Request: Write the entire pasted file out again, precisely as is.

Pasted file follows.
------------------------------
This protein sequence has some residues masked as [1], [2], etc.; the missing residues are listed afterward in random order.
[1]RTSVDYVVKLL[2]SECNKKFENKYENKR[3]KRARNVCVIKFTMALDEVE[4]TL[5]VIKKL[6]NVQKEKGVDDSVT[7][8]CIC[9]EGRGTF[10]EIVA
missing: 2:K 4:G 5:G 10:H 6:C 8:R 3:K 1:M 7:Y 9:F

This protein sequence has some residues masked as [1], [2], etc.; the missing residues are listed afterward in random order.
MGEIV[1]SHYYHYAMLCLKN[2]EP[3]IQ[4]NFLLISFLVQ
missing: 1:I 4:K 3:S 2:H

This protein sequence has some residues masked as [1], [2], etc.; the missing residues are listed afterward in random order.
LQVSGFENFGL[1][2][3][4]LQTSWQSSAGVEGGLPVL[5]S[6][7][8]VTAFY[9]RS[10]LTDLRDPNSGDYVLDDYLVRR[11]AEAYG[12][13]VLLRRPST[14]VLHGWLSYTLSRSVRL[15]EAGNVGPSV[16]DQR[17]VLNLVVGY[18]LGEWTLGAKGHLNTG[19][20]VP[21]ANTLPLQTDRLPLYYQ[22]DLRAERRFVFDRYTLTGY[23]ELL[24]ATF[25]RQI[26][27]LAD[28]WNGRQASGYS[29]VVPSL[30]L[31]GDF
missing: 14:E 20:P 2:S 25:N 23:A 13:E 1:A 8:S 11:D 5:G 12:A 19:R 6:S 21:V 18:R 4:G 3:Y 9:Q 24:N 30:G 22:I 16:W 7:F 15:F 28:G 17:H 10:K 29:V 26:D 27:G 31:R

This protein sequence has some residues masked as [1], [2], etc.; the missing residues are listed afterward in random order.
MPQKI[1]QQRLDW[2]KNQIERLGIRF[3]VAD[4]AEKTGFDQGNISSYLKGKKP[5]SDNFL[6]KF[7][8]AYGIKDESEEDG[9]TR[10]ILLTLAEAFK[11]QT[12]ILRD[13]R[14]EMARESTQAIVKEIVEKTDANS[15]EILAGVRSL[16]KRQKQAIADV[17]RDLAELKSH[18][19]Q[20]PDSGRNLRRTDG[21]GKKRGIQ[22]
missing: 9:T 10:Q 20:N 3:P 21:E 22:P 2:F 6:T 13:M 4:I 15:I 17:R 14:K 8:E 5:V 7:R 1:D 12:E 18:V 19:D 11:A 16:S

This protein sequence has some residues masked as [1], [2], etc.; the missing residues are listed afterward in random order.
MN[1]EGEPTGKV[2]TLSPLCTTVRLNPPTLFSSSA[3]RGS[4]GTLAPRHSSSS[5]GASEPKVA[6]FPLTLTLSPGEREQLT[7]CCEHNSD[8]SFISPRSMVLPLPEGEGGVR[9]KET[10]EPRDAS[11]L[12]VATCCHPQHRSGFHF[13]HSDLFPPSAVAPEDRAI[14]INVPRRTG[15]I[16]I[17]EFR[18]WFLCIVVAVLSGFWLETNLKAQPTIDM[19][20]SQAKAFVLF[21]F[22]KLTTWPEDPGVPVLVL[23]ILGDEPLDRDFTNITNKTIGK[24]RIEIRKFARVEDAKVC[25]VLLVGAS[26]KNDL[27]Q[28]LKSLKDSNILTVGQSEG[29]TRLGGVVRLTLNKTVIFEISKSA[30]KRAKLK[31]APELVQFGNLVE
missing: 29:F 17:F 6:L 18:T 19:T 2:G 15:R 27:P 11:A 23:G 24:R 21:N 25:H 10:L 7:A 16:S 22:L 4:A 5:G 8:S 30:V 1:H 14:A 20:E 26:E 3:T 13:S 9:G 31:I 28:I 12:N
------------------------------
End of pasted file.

This protein sequence has some residues masked as [1], [2], etc.; the missing residues are listed afterward in random order.
[1]RTSVDYVVKLL[2]SECNKKFENKYENKR[3]KRARNVCVIKFTMALDEVE[4]TL[5]VIKKL[6]NVQKEKGVDDSVT[7][8]CIC[9]EGRGTF[10]EIVA
missing: 2:K 4:G 5:G 10:H 6:C 8:R 3:K 1:M 7:Y 9:F

This protein sequence has some residues masked as [1], [2], etc.; the missing residues are listed afterward in random order.
MGEIV[1]SHYYHYAMLCLKN[2]EP[3]IQ[4]NFLLISFLVQ
missing: 1:I 4:K 3:S 2:H

This protein sequence has some residues masked as [1], [2], etc.; the missing residues are listed afterward in random order.
LQVSGFENFGL[1][2][3][4]LQTSWQSSAGVEGGLPVL[5]S[6][7][8]VTAFY[9]RS[10]LTDLRDPNSGDYVLDDYLVRR[11]AEAYG[12][13]VLLRRPST[14]VLHGWLSYTLSRSVRL[15]EAGNVGPSV[16]DQR[17]VLNLVVGY[18]LGEWTLGAKGHLNTG[19][20]VP[21]ANTLPLQTDRLPLYYQ[22]DLRAERRFVFDRYTLTGY[23]ELL[24]ATF[25]RQI[26][27]LAD[28]WNGRQASGYS[29]VVPSL[30]L[31]GDF
missing: 14:E 20:P 2:S 25:N 23:A 13:E 1:A 8:S 11:D 5:G 12:A 19:R 6:S 21:V 18:R 4:G 3:Y 9:Q 24:N 30:G 22:I 16:W 7:F 15:F 28:G 17:H 10:K 29:V 26:D 27:G 31:R

This protein sequence has some residues masked as [1], [2], etc.; the missing residues are listed afterward in random order.
MPQKI[1]QQRLDW[2]KNQIERLGIRF[3]VAD[4]AEKTGFDQGNISSYLKGKKP[5]SDNFL[6]KF[7][8]AYGIKDESEEDG[9]TR[10]ILLTLAEAFK[11]QT[12]ILRD[13]R[14]EMARESTQAIVKEIVEKTDANS[15]EILAGVRSL[16]KRQKQAIADV[17]RDLAELKSH[18][19]Q[20]PDSGRNLRRTDG[21]GKKRGIQ[22]
missing: 9:T 10:Q 20:N 3:P 21:E 22:P 2:F 6:T 13:M 4:I 15:I 17:R 14:K 8:E 5:V 7:R 1:D 12:E 18:V 19:D 11:A 16:S

This protein sequence has some residues masked as [1], [2], etc.; the missing residues are listed afterward in random order.
MN[1]EGEPTGKV[2]TLSPLCTTVRLNPPTLFSSSA[3]RGS[4]GTLAPRHSSSS[5]GASEPKVA[6]FPLTLTLSPGEREQLT[7]CCEHNSD[8]SFISPRSMVLPLPEGEGGVR[9]KET[10]EPRDAS[11]L[12]VATCCHPQHRSGFHF[13]HSDLFPPSAVAPEDRAI[14]INVPRRTG[15]I[16]I[17]EFR[18]WFLCIVVAVLSGFWLETNLKAQPTIDM[19][20]SQAKAFVLF[21]F[22]KLTTWPEDPGVPVLVL[23]ILGDEPLDRDFTNITNKTIGK[24]RIEIRKFARVEDAKVC[25]VLLVGAS[26]KNDL[27]Q[28]LKSLKDSNILTVGQSEG[29]TRLGGVVRLTLNKTVIFEISKSA[30]KRAKLK[31]APELVQFGNLVE
missing: 29:F 17:F 6:L 18:T 19:T 2:G 15:R 27:P 11:A 23:G 24:R 21:N 25:H 10:L 7:A 16:S 22:L 4:A 5:G 8:S 30:V 1:H 14:A 20:E 26:E 3:T 13:S 9:G 31:I 28:I 12:N